Tabby Wakes likes to troll people. When we meet at one of Lower Manhattan’s busiest intersections in September, the 23-year-old rapper and entrepreneur is wearing a Demi Lovato, DJ Khaled and Kehlani tour tee. “I think it’s hilarious,” she says, in awe of the merch while admitting she hadn’t actually attended the concert. Plans had changed and instead of checking out the music studio she owns and operates in Ridgewood, we decided to meet at her “other office” downtown, which turned out to be a CBD pop-up shop on Canal Street (she and her friends work there). There’s a new Vietnamese café she knows about and on our walk over, Tabby points out plots of pavement where she recalls popular street vendors getting shut down by the police. It’s a moment from our conversation that stands out, not just as anecdotal evidence of Tabby’s experience as a lifelong New Yorker, but as a window into the earnestness behind her “trolling” ways.
“‘Congratulations’ is like a play on society,” Tabby says of the opening track on Over Night, her EP out this year via A-Trak-founded label Fool’s Gold. “People will be like, ‘Congratulations,’ and you’re like, ‘I mean, I guess’”—she shrugs. In person, Tabby exudes the cool nonchalance she expresses on the song, from her skater lingo to the casual mention that when she’s not making music or working on a rebrand of her recording studio, she’s hosting parties at the notorious strip club Sapphire on 60th Street. Spending time in New York City, particularly Manhattan, can be unrelenting, and sometimes, you’re too busy hustling to reflect on the progress you’ve made. Tabby was in middle school when her family moved from Crown Heights to Midtown, and into a very different, fast-paced physical and cultural experience. “I moved back to Brooklyn [recently] and it was just so slow, it made me chill way harder, and I was like, ‘damn, I need to not feel that comfortable,’” she says, touching on her mission to work as hard as she can for as long as she can.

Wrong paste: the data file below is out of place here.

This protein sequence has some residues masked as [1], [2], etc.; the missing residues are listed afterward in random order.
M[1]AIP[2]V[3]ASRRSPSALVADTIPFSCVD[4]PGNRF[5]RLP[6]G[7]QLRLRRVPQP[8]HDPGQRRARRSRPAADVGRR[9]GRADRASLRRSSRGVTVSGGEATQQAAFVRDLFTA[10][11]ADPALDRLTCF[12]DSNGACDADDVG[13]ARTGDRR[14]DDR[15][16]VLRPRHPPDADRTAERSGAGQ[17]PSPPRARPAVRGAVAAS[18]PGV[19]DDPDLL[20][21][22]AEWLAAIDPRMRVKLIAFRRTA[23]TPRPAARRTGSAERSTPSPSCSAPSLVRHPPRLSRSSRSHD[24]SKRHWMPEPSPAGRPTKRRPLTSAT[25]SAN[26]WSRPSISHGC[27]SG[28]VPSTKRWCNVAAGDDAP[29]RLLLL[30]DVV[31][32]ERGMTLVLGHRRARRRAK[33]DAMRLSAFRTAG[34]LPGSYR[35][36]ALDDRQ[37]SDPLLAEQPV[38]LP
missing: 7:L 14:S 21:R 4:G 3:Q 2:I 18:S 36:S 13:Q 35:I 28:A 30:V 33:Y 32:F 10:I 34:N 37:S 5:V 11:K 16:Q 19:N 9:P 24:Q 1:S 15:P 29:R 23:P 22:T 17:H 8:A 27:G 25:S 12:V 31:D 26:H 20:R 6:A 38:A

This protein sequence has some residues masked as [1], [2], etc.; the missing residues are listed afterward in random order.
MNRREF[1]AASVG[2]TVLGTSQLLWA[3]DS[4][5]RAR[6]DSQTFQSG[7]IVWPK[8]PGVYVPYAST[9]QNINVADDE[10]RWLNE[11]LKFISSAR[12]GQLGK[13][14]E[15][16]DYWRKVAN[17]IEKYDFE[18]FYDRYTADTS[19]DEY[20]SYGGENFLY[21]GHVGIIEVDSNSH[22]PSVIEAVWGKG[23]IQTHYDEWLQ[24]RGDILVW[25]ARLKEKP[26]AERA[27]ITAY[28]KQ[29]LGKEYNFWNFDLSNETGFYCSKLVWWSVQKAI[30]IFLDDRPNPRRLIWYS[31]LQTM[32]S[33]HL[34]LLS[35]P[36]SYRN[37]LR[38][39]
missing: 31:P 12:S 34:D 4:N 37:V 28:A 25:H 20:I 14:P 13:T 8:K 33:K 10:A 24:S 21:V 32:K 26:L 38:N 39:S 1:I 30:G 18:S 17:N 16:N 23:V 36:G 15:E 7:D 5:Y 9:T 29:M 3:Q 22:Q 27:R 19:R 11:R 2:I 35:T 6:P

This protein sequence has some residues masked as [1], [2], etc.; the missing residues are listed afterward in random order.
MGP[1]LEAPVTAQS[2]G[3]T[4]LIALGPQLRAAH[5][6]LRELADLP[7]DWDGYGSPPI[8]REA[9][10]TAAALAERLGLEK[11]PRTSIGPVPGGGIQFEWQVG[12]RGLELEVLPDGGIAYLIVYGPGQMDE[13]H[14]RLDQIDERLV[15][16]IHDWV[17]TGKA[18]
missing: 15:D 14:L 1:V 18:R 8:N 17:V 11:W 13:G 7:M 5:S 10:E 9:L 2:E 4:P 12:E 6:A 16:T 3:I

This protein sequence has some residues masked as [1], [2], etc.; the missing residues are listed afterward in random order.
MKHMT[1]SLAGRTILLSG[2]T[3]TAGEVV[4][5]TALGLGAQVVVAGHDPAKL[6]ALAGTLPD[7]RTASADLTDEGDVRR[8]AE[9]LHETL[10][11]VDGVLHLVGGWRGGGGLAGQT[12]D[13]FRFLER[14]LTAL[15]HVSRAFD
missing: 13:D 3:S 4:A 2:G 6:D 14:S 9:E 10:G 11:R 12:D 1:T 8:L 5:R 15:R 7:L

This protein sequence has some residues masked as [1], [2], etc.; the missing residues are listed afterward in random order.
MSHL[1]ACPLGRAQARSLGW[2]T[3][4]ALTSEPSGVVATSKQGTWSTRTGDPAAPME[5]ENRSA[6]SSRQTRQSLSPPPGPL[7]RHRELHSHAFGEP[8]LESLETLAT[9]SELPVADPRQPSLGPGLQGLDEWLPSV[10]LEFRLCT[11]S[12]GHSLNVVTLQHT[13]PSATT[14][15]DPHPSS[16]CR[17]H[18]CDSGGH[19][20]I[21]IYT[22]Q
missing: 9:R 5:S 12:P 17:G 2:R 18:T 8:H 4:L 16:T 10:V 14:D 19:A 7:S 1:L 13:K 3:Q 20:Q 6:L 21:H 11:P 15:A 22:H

Tabby is a proud ’90s baby, citing Mariah Carey, Lady Gaga, Mary J. Blige, Alicia Keys, Missy Elliott, Jay-Z and Busta Rhymes as essential to her musical foundation. In college at Stony Brook University in Long Island, Tabby formed a rap group called Holy Tower with two friends and started recording. The collective fizzled out, but, in 2018, she signed to Fool’s Gold and got to work on putting together what would become the melodic, hip-hop/pop hybrid oeuvre that she showcases on Over Night. With the support of her community, she also launched Blahkwork Studios, aiming to create an accessible environment for other local young artists to build a foundation for themselves. “Let’s say you’re an engineer and you don’t have clients, right? I’m trying to make a stepping stone—you start working out of this space and get more and more clients, and then you can start your own studio,” she shares.
Some of Tabby’s songs further reveal her playful side. On “Snakes,” a candy-sweet bop she imagined for kids, and “Lady Gaga,” which she says she “geeked out” making, Tabby’s buoyant energy flows through glistening, auto-tuned vocals and hypnotic, twerk- inducing chanting (“I’ve gotten some videos [sent] to my phone,” she adds). More sobering are the stories she tells with her music. “I feel like when I made it, I didn’t even understand what it meant,” she admits about “Angel,” an ominous-sounding track whose prophetic, intimate lyrics later came true in a personal relationship. Her artistic process is varied, as intuitive and silly as it is earnest and measured. She recorded much of Over Night in Miami, where she locked in with the producer Brenmar, thanks to label head A-Trak. Elsewhere on Over Night, production from New York’s beloved underground hip-hop producer Tony Seltzer cruises below Tabby’s twinkling hooks.
Tabby has a tattoo on one arm that reads “over night.” She explains that the ink and matching EP title are also her poking fun: “Literally nothing happens overnight, no matter what you think— even if you’re talking about viral hits, it’s like, that did not happen in a day.” For Tabby, this chapter is just the beginning. Though she acknowledges that it’s a turning point, she’s feeling “chill” about her debut EP being out in the world, always looking ahead to what’s next. “I’m looking forward to putting together my next project. I kind of want to go to Tokyo or something, just to feel inspiration,” she says, sharing little on those plans other than a gut check. When I instinctively congratulate her on the year she’s had before we part ways, we both laugh as she says—“I knew you’d do that.”